Rehayem said that Pepper Money would continue to maintain its strong track record of credit risk management, which had seen indexed loan-to-value ratios protected, with 66% of loans sitting in LVR bands below 70%.

Talking to MPA after full-year results were released, Rehayem acknowledged the increased level of diversification across the mortgage broking market.  He noted that Pepper Money was averaging over 12,000 applications, predominantly in auto financing.

“That’s a strong testament to the broker market, our product offering and the service delivery that we have,” Rehayem said.

Discussing mortgage performance, he said that a decline in mortgage volumes was unsurprising.  Pepper Money had anticipated that if cashbacks had continued as they were, and banks were fighting for market share, there would be a clear impact on the business.

Flow of non-conforming mortgages steady

Pepper Money had shifted its mix of business to non-conforming (near prime and specialist mortgages), which Rehayem said highlighted the strength of the broker market in being able to assist customers that banks had turned down.

Pepper Money is seeing a steady flow of non-conforming mortgages – the biggest hit in volumes was in prime lending, he said.

Rehayem said that Pepper Money continued to dominate in the non-conforming space and that it had recently seen an increase in its daily run rate, off the back of its ‘Red Hot’ mortgage promotion.

“Brokers have voted with their feet and they are coming towards Pepper as their first choice for non-conforming  mortgages,” he said.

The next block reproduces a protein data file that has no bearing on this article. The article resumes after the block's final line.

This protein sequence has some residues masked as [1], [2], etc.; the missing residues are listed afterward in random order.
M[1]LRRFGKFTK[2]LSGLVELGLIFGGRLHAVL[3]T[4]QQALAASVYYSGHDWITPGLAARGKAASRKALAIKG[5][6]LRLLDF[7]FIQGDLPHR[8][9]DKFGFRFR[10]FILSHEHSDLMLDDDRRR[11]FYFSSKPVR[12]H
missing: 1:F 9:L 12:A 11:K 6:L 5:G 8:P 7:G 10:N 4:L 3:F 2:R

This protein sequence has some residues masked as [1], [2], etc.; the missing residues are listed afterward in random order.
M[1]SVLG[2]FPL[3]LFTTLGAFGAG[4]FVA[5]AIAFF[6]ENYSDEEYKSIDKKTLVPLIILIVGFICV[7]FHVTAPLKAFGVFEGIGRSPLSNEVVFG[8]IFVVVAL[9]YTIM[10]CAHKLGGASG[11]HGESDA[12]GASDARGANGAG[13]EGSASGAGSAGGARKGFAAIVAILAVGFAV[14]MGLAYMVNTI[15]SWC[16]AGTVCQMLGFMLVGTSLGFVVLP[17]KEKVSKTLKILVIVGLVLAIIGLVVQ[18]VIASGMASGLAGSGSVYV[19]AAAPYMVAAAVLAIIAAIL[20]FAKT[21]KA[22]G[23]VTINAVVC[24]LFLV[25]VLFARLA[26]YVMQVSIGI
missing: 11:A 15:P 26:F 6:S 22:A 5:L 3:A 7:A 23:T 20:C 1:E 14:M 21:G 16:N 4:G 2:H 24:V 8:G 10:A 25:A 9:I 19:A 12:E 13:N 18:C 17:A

Aside from a steep rise in asset finance originations, Rehayem said that Pepper Money had launched self-managed super funds (SMSF) and that its commercial real estate loans were gaining traction.

"We have a very positive outlook on mortgages...we've held back over the past 6 months and that's purely a decision we made because we flexed into auto finance," he said.

Removal of clawbacks on commercial finance well received

Effective February 1, Pepper Money removed clawbacks on all commercial lending products, while simplifying fee structures. Rehayem said that the change was well received by the broker market, and that momentum was building.  Thanking brokers for responding, he said that Pepper Money was continually evolving its commercial real estate loans, including product features.

Changes planned for second half

Looking ahead, Rehayem said that Pepper Money would continue its focus on technology. Brokers can expect continual improvement, increased automation and further enhancements to make Pepper Money easier to do business with. Clients would enjoy a better experience when they settle their loan and post-settlement, including through enhancements made to self-help options for customers.

Through to the end of the year and continually through the first half of 2024, Pepper Money plans to roll out a number of new products across mortgages, commercial and auto, he said.

Headline results half-year 2023

  • Statutory net profit after tax (NPAT): $52m, down 24% on 2H22, down 28% on 1H22
  • Pro-forma net profit after tax: $52 million, down 25% on 2H22, down 29% on 1H22
  • Total loan originations: $3.5bn, down 38% on the prior comparative period
  • Mortgage originations: $1.7bn, down 36% on 2H22, down 58% on 1H22
  • Asset finance originations: $1.8bn, up 37% on 2H22, up 19% on 1H22
  • Total operating income: $193.5m, down 3% on 1H22
  • Net interest margin: 2.06% (mortgages: 1.83%, asset finance: 2.62%)
  • Dividend: 3.5c per share (annualised yield of 5.1%)

Pepper Money confirmed in the results that since 2000, it had written $54bn in loans and had $19bn in assets under management.  In the first half of 2023, EV lending was $184m, up 272% on the prior comparable period.

For the full year to December 31, 2022, Pepper Money announced a statutory net profit after tax of $140.5 million, up 8% year-on-year.  The second half saw a significant softening in markets, mortgage originations falling to $2.7bn in the second half year.